Jerry W. Kim
Jerry Kim is an Assistant Professor of Management and Global Business at Rutgers Business School. He teaches innovation management and technology strategy in the MBA program, and was selected as “Professor of the Year” by the MBA class of 2018. Prior to joining Rutgers in 2016, he was an Assistant Professor of Management at Columbia Business School for 10 years, receiving the Dean’s Award for Teaching Excellence in the Core, and the Singhvi Prize for Scholarship in the Classroom.
His academic research focuses on how social structures such as status or networks shape the behavior of actors in market and organizational settings. Much of his work looks at these issues in the healthcare industry (hospitals, physicians, biotechology and pharmaceutical firms, etc.), but he has also studied settings such as baseball umpiring, executive compensation and virtual teams. His work has been published in journals such as the Academy of Management Journal, American Sociological Review, and Management Science, and has been covered by various media publications including The Economist, Bloomberg BusinessWeek, and the New York Times. Jerry received his PhD and Master’s degree from Harvard University, and his BA from Seoul National University. Prior to entering academia, he worked at Microsoft.
Session 1 – Organizing Creativity and Avoiding Strategic Inertia
Fostering creativity throughout the organization is one of the most critically important jobs of an organizational leader. While our culture and society celebrate the heroic genius of the individual inventor (e.g., Steve Jobs, Mark Zuckerberg), research suggests that having the right organizational structures and processes has a far bigger impact on innovative outcomes. In this session, we will examine the team and organizational-level conditions that enable leaders to maximize organizational innovation and creativity. Examining the structures and processes fostering organizational creativity also help us understand why organizations and leaders often fail to change strategies in light of environmental changes, providing us with tools to avoid inertia that makes organizations vulnerable to disruptive forces.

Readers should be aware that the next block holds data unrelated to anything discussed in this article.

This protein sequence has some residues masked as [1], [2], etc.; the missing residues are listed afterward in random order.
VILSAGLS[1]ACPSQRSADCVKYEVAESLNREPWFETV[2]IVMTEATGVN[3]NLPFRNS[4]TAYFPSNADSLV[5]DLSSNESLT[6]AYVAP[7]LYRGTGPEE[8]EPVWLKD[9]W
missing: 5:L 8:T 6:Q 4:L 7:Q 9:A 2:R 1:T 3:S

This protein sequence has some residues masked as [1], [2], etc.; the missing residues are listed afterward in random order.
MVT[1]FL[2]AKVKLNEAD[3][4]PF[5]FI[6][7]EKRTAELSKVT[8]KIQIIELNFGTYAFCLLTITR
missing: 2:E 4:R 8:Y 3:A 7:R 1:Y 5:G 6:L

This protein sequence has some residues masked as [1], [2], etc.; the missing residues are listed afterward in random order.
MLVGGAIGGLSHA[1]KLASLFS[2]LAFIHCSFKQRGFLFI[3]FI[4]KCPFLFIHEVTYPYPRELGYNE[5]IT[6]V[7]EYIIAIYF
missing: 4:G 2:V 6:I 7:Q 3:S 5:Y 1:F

Session 2 – Platform Thinking and Building Social Ecosystems
In today’s hypercompetitive environment, creating and maintaining competitive advantage has become an increasingly difficult task, requiring leaders to re-think how to engage with key stakeholders in the market. Building on themes from the prior session on creativity and avoiding strategic inertia, this session will focus on how leaders can prepare their organizations for the broader shifts in technology and competition. Contrasting a “product” mindset focused on building the best product/service at the lowest cost, with a “platform” mindset emphasizing the broader set of market relationships in an ecosystem, the session will provide concrete steps for executives interested in formulating and implementing strategies that will better prepare their organizations in the coming digital economy.
Ph.D., Harvard University, Organizational Behavior and Sociology
A.M., Harvard University, Sociology
B.A., Seoul National University, Economics